New York City in state of emergency as torrential rain floods subways, roads and basements

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New York City in state of emergency as torrential rain floods subways, roads and basements

Flooding closed roads, disrupted subway service and flooded basements in the New York City area as “dangerous and life-threatening” rainfall overwhelmed the concrete expanse during the Friday morning commute.

A month’s worth of rain – more than 4 inches – fell over parts of Brooklyn in just three hours Friday morning. Intense rainfall rates of 1 to 2 inches an hour were falling across the New York tri-state area and were expected to continue through Friday evening.

Heavy rainfall was also flooding basements in New York City Friday morning, according to New York City emergency management. It also overwhelmed sewers and flooded roads in Brooklyn, Manhattan, Queens and Hoboken, New Jersey, forcing road closures there, authorities announced.

More than 8.5 million people were under flash flood warnings early Friday across portions of New York and New Jersey the region’s National Weather Service office said. A widespread 1 to 2 inches of rain had already fallen across the warning area since midnight, with much more to come.

Millions of New Yorkers received alerts from the weather service Friday morning warning of a “dangerous and life-threatening situation” with a “considerable” risk of flash flood damage.

About 1.19 inches of rain fell at John F. Kennedy International Airport in Queens over an hour early Friday and as of 10 a.m., the major travel hub had recorded over 4 inches of rainfall since midnight according to the weather service.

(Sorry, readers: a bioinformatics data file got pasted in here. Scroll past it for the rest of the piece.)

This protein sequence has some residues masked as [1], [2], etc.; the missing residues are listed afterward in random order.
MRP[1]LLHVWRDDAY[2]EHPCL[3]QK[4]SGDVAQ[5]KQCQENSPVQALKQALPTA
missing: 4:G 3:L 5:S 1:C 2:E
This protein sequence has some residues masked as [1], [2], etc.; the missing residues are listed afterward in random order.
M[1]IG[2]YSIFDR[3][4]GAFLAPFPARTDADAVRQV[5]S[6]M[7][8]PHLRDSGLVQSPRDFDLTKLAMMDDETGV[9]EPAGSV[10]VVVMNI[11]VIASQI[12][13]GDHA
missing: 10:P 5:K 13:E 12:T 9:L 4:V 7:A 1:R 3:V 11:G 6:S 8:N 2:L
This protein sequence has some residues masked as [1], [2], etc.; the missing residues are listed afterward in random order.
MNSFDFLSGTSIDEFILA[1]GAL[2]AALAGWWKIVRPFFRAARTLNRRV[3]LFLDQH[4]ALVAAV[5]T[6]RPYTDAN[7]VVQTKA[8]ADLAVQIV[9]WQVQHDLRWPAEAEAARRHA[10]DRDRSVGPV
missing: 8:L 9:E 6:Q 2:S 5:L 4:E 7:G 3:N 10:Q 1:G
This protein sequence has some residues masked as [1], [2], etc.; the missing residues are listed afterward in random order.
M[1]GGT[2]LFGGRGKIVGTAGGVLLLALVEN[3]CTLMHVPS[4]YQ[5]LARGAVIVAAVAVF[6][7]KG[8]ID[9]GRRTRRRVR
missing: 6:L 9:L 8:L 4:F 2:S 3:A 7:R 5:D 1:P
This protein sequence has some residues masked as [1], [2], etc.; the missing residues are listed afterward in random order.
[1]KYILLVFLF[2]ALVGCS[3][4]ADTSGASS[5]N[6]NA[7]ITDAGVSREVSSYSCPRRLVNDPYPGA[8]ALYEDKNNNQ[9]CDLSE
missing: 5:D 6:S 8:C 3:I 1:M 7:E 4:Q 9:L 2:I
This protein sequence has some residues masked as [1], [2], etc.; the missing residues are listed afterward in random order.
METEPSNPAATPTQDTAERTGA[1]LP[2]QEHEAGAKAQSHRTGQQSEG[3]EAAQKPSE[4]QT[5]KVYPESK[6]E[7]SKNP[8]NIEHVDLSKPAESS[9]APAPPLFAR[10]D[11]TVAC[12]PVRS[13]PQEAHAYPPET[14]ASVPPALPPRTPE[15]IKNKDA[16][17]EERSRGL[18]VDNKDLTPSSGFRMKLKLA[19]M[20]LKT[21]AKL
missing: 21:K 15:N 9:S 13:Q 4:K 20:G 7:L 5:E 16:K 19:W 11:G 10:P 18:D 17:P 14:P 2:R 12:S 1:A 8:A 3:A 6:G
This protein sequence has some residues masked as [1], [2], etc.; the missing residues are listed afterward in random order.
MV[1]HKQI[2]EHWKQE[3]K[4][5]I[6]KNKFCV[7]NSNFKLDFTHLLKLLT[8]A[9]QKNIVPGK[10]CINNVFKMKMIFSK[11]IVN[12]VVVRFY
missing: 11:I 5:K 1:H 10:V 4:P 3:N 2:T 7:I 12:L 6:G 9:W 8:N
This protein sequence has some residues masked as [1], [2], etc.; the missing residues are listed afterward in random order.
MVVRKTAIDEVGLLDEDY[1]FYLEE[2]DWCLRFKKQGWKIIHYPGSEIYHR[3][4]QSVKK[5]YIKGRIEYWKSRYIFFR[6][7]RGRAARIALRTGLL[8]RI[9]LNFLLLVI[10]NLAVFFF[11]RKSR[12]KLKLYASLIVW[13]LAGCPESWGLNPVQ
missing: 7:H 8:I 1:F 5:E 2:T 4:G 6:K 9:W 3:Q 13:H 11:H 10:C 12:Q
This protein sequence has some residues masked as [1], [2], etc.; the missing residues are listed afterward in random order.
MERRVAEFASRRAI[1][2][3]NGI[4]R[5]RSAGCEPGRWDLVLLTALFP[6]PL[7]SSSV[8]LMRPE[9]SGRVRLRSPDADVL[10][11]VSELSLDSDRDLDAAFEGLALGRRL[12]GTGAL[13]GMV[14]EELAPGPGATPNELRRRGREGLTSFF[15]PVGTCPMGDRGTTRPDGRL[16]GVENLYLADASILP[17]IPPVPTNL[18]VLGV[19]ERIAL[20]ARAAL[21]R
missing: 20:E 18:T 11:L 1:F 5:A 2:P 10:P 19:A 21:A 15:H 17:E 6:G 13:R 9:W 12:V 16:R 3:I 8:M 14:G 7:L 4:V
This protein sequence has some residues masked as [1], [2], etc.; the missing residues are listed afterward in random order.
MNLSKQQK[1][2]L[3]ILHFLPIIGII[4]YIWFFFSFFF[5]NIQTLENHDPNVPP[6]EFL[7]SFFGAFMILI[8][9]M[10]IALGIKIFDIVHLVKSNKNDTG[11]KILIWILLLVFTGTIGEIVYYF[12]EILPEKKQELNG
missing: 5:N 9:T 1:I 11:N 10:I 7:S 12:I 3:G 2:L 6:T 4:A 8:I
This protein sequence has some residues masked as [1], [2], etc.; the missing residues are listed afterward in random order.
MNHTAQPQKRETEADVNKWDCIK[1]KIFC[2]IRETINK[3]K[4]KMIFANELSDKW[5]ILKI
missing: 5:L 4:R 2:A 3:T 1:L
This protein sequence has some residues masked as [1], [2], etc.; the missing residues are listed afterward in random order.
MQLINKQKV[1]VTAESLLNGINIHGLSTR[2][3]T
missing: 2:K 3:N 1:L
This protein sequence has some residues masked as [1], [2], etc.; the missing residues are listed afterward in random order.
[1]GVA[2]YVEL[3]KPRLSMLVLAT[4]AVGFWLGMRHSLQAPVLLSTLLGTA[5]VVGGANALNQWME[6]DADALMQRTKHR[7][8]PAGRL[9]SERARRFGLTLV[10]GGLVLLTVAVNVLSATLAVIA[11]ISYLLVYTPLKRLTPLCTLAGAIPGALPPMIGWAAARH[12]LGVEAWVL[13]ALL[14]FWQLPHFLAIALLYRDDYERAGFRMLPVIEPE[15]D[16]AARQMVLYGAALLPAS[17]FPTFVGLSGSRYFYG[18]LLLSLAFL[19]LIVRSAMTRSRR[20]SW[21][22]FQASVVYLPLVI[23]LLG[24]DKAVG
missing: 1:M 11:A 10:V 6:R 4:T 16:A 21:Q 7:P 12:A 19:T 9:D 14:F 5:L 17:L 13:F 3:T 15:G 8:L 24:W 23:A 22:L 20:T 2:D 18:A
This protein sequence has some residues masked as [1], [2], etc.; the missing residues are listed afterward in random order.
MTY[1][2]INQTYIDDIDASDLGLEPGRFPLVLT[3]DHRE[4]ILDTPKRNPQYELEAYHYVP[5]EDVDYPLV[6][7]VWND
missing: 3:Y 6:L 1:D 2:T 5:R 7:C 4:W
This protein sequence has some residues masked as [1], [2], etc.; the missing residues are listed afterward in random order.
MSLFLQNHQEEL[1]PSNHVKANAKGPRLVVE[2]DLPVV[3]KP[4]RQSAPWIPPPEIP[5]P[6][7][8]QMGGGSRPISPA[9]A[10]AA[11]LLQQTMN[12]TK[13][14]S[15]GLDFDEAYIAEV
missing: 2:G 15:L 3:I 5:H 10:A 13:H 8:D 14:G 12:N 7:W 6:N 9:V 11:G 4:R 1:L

The flood threat will impact roughly 25 million people across the Northeast Friday, and the New York tri-state area is facing a Level 3 of 4 “moderate” risk for flash flooding, the National Weather Service warned.

The urban flood threat prompted officials in New York City to issue a travel advisory starting at 4 a.m. Friday through 6 a.m. ET Saturday, warning of potentially “widespread travel impacts” during the morning commute.

“We urge New Yorkers to prepare for heavy rain and potential flooding throughout Friday and Saturday morning,” NYC Emergency Management Commissioner Zach Iscol said. “All New Yorkers need to exercise caution. If you must travel, consider using public transportation and allow for extra travel time, and if you must drive, do not enter flooded roadways.”

Central New Jersey northward to Manhattan, Long Island in New York and into southern Connecticut and the Hudson Valley are expected to see the highest amounts of rain.

Meanwhile, neighboring cities of Philadelphia and Boston could see up to 2 inches of rain while Hartford could collect up to 3 inches or more. Overall, widespread rainfall totals between 2 and 4 inches are expected, but those totals could increase to between 5 and 8 inches in some areas.

New York City subways to remain operational
Ahead of the expected heavy rainfall, the MTA kept all services at its more than 470 stations running Friday.

“There may be impacts to service, but our plan is to run service everywhere the MTA operates,” MTA Chair and CEO Janno Lieber said during a news conference Thursday, acknowledging that water will inevitably creep into some facilities.

The MTA has installed drain covers, Lieber said, and will be deploying pump trains and sending crews to strategic locations throughout the transit system.

The public transit network has also prepared additional buses on standby to provide supplemental service in case the rail system is hindered by the storm, Lieber added.

The flooding impacts may also be exacerbated by the final supermoon of this year, which will occur Friday morning. The event typically creates more extreme tidal cycles that could increase the flood risk along the East Coast.

In anticipation of that, coastal flood advisories extend more than 300 miles from Bridgeport, Connecticut, through Virginia Beach.

Up to a foot of inundation above ground level is expected in low-lying areas near shorelines and tidal waterways, according to the National Weather Service.